***Oakes Lounge, Whig Hall***
Bill Guthe, Wangyal Shawa
Use Google SketchUp to create, modify and share 3D models for free.
John LeMasney is a father, artist, designer, consultant, technologist, open web advocate and open source evangelist living and working in New Jersey.
He is the Manager of Educational Technology Training and Outreach at Princeton University, responsible for training and presenting to faculty and students about the effective use of technology for communication, work, teaching and learning. He tries to help people get things done.
John received his Bachelor of Fine Arts with honors from the University of the Arts in Philadelphia, PA in 1998.
He received his Master of Arts in Organizational Leadership (communication) with honors from Rider University in Lawrenceville, NJ in 2009.
You can see his design work in a daily design blog at http://365sketches.org
The Educational Technology Centers at Princeton University have assisted faculty members at Princeton in using technology in teaching, learning, and research for more than two decades. In fact the present ETC had it roots in the ICGL, the Interactive Computing Graphics Laboratory, established at Princeton in 1974.
Things have changed quite a bit since then: the original purpose of
the laboratory was to allow graphics support for faculty, staff and
student projects. The work terminals used in the first lab on the fourth
story of the E-Quad, were connected to a mainframe computer, allowing
users to do complex visualizations of data and research. Today, each one
of us has a computer or portable device that exceeds the capabilities
of that mainframe.
Just because computing has become smaller, cheaper and almost
ubiquitous in our daily lives, it doesn’t always mean that it’s always
easy to pick the best solution for a need. When ETC assumed its present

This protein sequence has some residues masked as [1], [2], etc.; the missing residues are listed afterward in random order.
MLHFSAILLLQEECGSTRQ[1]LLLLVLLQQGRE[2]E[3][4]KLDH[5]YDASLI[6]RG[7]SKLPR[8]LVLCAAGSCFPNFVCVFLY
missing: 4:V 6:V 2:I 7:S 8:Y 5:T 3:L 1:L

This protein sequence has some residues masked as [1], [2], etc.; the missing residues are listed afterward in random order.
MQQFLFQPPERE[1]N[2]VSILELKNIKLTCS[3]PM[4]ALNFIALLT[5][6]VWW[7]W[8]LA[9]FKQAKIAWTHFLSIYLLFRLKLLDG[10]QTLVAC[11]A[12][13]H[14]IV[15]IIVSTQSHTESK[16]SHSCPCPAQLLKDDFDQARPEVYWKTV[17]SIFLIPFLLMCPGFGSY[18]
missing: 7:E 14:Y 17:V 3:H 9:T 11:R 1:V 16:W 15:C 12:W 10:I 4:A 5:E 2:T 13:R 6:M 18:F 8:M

name in 1999, the tagline for this group was “technology consultants for
faculty.” That remains ETC’s mission. For more than two decades, we
have been working with Princeton faculty members on projects that
combine their scholarship with current technology.
We’re here to help.
Do you need some advice on how to use an interesting new technology in your course? Do you have a teaching or research project that could benefit from IT?
Here are a few examples of the sorts of services we provide:
The integrated outreach effort centered on the Lunch ‘n Learn Information Technology seminars has just received a gold medal for Best Practices in Communications in the 2009 CASE II Accolades Awards. CASE, the Council for Support and Advancement of Education, makes annual awards to educational institutions in 40 different categories, including alumni relations, communications, design, development, grant writing, magazines, marketing, news writing, photography, portals, publications, and Web.
For more than 15 years, Princeton University’s Office of Information Technology has sponsored the lunch time series featuring speakers with varied affiliations exploring a wide array of cutting edge technology topics. During the past four years, Academic Services‘ Education and Outreach Services have sought to transform the existing series into fully integrated outreach, with these blog posts, high quality podcasts, RSS feeds, and through Facebook, demonstrating how a small outreach office with sophisticated collaboration tools can leverage its resources.
With the presidential election less than a month away, and with market volatility at levels that are unprecedented for generations, we can all hope that November 4 generates an unambiguous result, at least for the presidential race. In the aftermath of the 2000 election debacle, we all share the additional hope that each of our votes will be accurately counted.
During 2007, two speakers in our Lunch ‘n Learn series summarized the inherent difficulties of current vote-tabulating technologies. J. Alex Halderman described the efforts of Princeton researchers to examine several widely used electronic voting systems. In the wake of that analysis, which discovered that the machines were susceptible to attacks that could alter election results, Computer Scientist Andrew Appel spoke of the need for Voter-Verifiable paper ballots and random hand audits of selected precincts.